This Time It’s for Real

Life ain’t fair. Each of us can think of dozens of songs that should have been big hits but weren’t. I’ve been thinking about one of mine for the last day or so: “Trapped Again” by Southside Johnny and the Asbury Jukes, which somehow failed to crack the Hot 100 in the fall of 1978 despite being an absolute rock and roll monster.

The Asbury Jukes formed on the Jersey Shore in 1974, emerging out of the same time and place as Bruce Springsteen. In fact, Springsteen’s longtime bandmate Miami Steve Van Zandt was an original Juke and the group’s producer, and Springsteen contributed several songs to the band’s first three albums. The band’s defining feature, however, was a horn section, five pieces and sometimes more, which made them sound like a party breaking out.

Apart from Springsteen, the Asbury Jukes attracted some famous collaborators on their early albums—Ronnie Spector, Lee Dorsey, the Coasters, Drifters, and the Five Satins—and they frequently covered the kind of oldies a New Jersey bar band would have had to know. They also recorded some insanely great original songs, most either written or co-written by Springsteen: “I Don’t Want to Go Home” (the title track from their 1976 debut album), “The Fever,” “This Time It’s for Real” (the title track from their second album in 1977), “Love on the Wrong Side of Town,” “Talk to Me,” and of course, “Trapped Again.”

The latter two songs are from the 1978 album Hearts of Stone, which was supposed to turn Southside Johnny and the Asbury Jukes into stars, but it did not. They changed record labels after that, and Van Zandt, who had returned to the E Street Band in 1975, was out as producer. He was also out as principal songwriter, which left a void the band had trouble filling. As a result, the 1979 album The Jukes was a disappointment, although 1980’s Love Is a Sacrifice was better. The 1981 live album Reach Up and Touch the Sky captured the band in its natural environment, and it included a whole side of rock ‘n’ roll oldies. For several years after that, however, nothing much worked. They coupled with producer Nile Rodgers for 1983’s Trash It Up, which didn’t produce a hit; neither did the two albums that followed it.

In 1991, Southside Johnny and the Jukes reunited with Springsteen and Van Zandt for Better Days, which did indeed capture the sound of the band’s better days. Since then, Southside Johnny Lyon has been recording solo; various members of the Jukes have played with the Max Weinberg Seven; the current edition of the whole band has continued to tour, primarily on the East Coast and in the UK. Last year, Lyon and longtime Juke Richie “La Bamba” Rosenberg collaborated on album of Tom Waits songs with a 20-piece big band, titled Grapefruit Moon.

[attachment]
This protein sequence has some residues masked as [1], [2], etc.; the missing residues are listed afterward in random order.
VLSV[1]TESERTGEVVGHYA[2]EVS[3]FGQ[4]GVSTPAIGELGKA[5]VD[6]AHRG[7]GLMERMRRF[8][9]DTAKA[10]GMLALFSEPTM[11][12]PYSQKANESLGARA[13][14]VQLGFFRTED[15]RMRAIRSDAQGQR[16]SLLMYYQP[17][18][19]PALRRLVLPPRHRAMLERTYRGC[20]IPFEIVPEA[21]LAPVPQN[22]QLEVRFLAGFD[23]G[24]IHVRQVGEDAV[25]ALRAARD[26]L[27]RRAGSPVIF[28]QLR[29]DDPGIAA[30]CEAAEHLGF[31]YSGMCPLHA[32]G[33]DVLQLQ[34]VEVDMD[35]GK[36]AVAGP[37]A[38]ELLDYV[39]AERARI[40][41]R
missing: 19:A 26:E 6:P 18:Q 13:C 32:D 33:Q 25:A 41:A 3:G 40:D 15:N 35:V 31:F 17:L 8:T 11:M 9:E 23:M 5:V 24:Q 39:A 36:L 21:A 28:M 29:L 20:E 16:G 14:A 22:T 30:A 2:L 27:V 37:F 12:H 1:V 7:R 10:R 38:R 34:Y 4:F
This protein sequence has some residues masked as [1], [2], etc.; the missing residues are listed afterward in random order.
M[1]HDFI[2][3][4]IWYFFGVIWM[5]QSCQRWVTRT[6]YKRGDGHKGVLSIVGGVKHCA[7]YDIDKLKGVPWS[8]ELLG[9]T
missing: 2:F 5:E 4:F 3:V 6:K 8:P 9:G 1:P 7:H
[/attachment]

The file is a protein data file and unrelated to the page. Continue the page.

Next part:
But “Trapped Again” is always going to be the band’s monument, a show-stopper that would blow off the roof wherever they played it. Springsteen co-wrote it and guests on backing vocals, but the record is Lyon’s—or it would be if the horn section and bassist Al Berger didn’t steal it. (Berger’s bass line, tense and edgy, might be the very best thing about “Trapped Again.”) Although it was released as a single, it didn’t make the Hot 100 or the Bubbling Under chart, as best I can tell. It doesn’t show up among the thousands of radio surveys at ARSA, either.

Maybe the radio station music directors who listened to it and decided not to put it on the air weren’t playing it loud enough. Don’t make the same mistake yourself.

“Trapped Again”/Southside Johnny and the Asbury Jukes
“This Time It’s for Real”/Southside Johnny and the Asbury Jukes (get ’em both and more on a best-of disc for a ridiculous $7.98 here)
“Better Days”/Southside Johnny and the Asbury Jukes (out of print)

4 thoughts on “This Time It’s for Real

  1. It’s absolutely amazing the number of people who came of age in the 70s who have never heard of Southside & The Jukes. They are one of the truly overlooked bands in rock history. No they weren’t just a Springsteen clone. They continued to make good records after Miami Steve stopped producing them.

  2. Amen brother Jim!

    Heartfelt thanks for what is a wonderful reminder about some of SSJ & the Jukes finest work! This period of their work was when I discovered them and that established a lifetime relationship…
    Actually, refering to Charlie’s post… I didn’t have a clue about Bruce until after I discovered the Jukes in 1979… at the age of 14.

    Keep up your work & spirit!

  3. eddie

    I still enjoy ‘Live At The Bottom Line’. Wasn’t that from a WNEW broadcast?
    To me they sounded like a cross between a rock band and a peppy high school marching band

  4. The problem with“Trapped Again” is that for the first 30 seconds it sounds like a disco record. The doubles on the HH throughout the song continue the effect. I have to think in 78 that was intentional, and IMHO a mistake. Go to a pingy ride on the chorus, and start the song with some loud guitar with the horns!

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